2. George turned resentfully to a little man he had never seen before.
  3. “Wouldn’t do what?” George asked sullenly.
  4. He was a most unremarkable little person.
  5. Nothing else about him was noteworthy.
  6. The little man made a queer chuckling sound.
  7. You’d better take this with you,” he said, holding out his satchel.
  8. After that, of course, it’s a cinch.
  9. George felt a sudden burst of affection.
  10. His father waved toward the door. “Go on in,” he said cordially.
  11. His voice faltered.
  12. His mother smiled at his awkwardness.
  13. The choir was making last-minute preparations for Christmas vespers.


Prediction and Character Organizer Charts

Directions: Students may use these Prediction and Character  profile charts by Pace High School as  a while-reading tool to aid in their comprehension of the events and of the characters in the story.


Directions:  Choose 1 or 2 of  the characters in the story and fill in the following chart.

Character analysis chart

Try to predict what will happen next in the story using this prediction chart.

Prediction Outcomes Chart


Questions for Comprehension

  1.  What holiday is it?
  2.  What was the one thing George felt was outstanding about the stranger?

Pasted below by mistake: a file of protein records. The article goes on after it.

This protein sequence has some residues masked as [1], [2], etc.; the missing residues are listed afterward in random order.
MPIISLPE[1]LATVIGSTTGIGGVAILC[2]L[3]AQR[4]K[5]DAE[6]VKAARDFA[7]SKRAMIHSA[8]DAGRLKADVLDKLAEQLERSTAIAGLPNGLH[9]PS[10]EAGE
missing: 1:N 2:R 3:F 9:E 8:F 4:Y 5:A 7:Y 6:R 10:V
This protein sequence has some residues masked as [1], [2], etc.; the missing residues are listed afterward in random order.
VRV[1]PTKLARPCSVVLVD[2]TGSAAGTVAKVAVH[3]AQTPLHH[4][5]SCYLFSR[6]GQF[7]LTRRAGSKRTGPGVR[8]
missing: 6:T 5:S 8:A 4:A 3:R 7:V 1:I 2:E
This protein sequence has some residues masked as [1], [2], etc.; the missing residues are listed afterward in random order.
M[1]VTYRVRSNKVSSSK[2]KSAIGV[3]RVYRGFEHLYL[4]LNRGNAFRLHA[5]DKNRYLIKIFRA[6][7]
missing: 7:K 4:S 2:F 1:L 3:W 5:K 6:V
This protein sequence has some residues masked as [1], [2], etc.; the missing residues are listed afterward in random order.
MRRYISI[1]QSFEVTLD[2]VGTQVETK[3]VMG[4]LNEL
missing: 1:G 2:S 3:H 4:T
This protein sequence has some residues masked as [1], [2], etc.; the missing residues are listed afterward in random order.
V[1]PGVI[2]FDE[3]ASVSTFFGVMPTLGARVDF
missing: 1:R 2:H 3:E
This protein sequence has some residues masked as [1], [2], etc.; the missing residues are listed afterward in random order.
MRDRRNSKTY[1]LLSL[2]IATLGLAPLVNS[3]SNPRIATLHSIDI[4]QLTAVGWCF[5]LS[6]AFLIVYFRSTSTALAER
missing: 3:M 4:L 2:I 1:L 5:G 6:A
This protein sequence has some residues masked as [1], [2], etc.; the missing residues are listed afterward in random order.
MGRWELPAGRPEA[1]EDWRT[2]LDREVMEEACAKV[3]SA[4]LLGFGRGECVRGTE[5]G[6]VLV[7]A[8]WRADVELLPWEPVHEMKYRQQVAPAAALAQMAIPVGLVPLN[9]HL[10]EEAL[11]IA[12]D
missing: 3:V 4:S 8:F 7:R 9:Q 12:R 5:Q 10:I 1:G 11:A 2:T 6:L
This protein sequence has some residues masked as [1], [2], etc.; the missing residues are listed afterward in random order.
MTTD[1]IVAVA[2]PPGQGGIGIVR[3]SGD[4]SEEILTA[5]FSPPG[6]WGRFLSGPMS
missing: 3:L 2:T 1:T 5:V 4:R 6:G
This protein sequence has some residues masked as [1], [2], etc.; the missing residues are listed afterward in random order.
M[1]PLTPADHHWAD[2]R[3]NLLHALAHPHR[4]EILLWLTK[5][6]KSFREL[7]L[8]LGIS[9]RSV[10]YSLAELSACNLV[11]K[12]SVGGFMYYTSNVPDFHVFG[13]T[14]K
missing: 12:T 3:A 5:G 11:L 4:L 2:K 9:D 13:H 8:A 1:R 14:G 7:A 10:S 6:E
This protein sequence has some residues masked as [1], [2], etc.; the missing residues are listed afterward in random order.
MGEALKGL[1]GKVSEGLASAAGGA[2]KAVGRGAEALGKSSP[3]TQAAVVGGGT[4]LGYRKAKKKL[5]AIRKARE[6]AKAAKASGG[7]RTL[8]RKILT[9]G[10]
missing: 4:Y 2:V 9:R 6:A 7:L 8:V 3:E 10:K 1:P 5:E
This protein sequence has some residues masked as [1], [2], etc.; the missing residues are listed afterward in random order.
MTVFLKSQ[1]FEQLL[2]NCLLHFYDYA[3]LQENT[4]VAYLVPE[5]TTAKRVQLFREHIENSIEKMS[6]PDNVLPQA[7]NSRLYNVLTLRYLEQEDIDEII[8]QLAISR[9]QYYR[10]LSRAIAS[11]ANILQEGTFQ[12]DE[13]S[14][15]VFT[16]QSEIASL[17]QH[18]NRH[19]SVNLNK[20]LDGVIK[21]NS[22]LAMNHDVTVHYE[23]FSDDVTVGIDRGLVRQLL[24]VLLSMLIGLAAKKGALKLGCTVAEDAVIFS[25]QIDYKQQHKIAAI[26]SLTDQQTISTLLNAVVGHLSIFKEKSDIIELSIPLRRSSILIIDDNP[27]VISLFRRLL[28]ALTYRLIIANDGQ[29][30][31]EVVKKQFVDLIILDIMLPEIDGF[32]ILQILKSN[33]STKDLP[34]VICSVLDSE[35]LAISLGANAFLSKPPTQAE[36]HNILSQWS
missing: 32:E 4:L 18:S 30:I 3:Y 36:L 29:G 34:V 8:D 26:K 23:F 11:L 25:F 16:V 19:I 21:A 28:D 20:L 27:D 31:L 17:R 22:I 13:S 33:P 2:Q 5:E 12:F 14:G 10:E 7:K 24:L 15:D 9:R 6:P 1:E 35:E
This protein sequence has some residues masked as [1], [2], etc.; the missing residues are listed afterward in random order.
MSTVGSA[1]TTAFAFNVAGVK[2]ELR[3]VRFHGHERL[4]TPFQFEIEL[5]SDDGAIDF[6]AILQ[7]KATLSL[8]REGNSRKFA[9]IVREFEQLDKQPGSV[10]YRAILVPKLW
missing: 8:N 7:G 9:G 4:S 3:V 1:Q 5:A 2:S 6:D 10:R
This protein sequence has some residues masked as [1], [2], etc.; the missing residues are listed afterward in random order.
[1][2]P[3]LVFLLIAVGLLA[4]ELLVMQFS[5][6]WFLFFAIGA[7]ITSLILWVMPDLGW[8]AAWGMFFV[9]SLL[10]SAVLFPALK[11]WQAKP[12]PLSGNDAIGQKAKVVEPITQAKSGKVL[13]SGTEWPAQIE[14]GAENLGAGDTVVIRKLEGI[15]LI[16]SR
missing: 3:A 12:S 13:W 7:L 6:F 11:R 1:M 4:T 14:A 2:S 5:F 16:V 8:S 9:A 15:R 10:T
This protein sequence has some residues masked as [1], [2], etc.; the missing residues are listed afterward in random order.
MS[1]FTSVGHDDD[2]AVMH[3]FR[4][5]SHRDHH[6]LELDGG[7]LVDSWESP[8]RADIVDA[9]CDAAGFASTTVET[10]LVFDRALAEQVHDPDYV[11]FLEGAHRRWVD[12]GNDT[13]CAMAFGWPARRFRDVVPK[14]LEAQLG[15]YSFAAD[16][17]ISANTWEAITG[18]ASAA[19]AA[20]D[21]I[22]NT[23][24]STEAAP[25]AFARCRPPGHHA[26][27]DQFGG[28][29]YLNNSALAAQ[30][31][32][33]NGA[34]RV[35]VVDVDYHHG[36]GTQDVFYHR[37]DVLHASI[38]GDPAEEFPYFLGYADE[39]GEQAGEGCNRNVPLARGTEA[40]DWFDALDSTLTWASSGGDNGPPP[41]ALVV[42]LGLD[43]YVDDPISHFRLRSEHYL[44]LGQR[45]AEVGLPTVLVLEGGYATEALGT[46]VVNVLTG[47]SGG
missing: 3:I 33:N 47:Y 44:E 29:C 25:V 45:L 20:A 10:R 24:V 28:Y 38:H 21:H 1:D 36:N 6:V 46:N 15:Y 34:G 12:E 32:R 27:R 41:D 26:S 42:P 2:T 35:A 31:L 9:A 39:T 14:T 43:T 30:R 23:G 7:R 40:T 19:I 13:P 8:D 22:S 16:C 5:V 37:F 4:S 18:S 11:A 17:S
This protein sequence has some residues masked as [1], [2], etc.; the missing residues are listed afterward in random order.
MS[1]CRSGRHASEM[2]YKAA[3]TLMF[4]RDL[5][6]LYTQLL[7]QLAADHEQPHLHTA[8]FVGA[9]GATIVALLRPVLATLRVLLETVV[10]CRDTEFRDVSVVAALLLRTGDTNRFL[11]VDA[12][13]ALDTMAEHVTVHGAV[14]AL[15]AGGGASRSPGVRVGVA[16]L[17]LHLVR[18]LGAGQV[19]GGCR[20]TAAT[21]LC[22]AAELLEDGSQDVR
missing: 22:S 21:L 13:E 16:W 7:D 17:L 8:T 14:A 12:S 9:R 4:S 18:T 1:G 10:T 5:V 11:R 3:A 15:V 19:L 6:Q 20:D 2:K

3. Describe the stranger.
  4. What kind of profession did George think the stranger had?
  5.  The stranger begins to tell George why his life can’t be that bad.”  What are some of the reasons he gives George to prove his life isn’t that bad? 
  6.  Why is George “sick of everything”? 
  7. What wish does George make? “I said I wish I’d never been born,” George repeated firmly. “And I mean it too.”
  8.  Describe the stranger’s reaction to George’s wish.
  9. What is George’s reaction after the stranger grants him his wish? 
  10. Why did the stranger give George the satchel? 
  11.  What was inside the satchel? 
  12. What happened when George tried to return the satchel to the stranger? 
  13.  What quarrel did George have with Hank Biddle? 
  14. When George inspected the damaged tree in Hank’s yard, what was his reaction?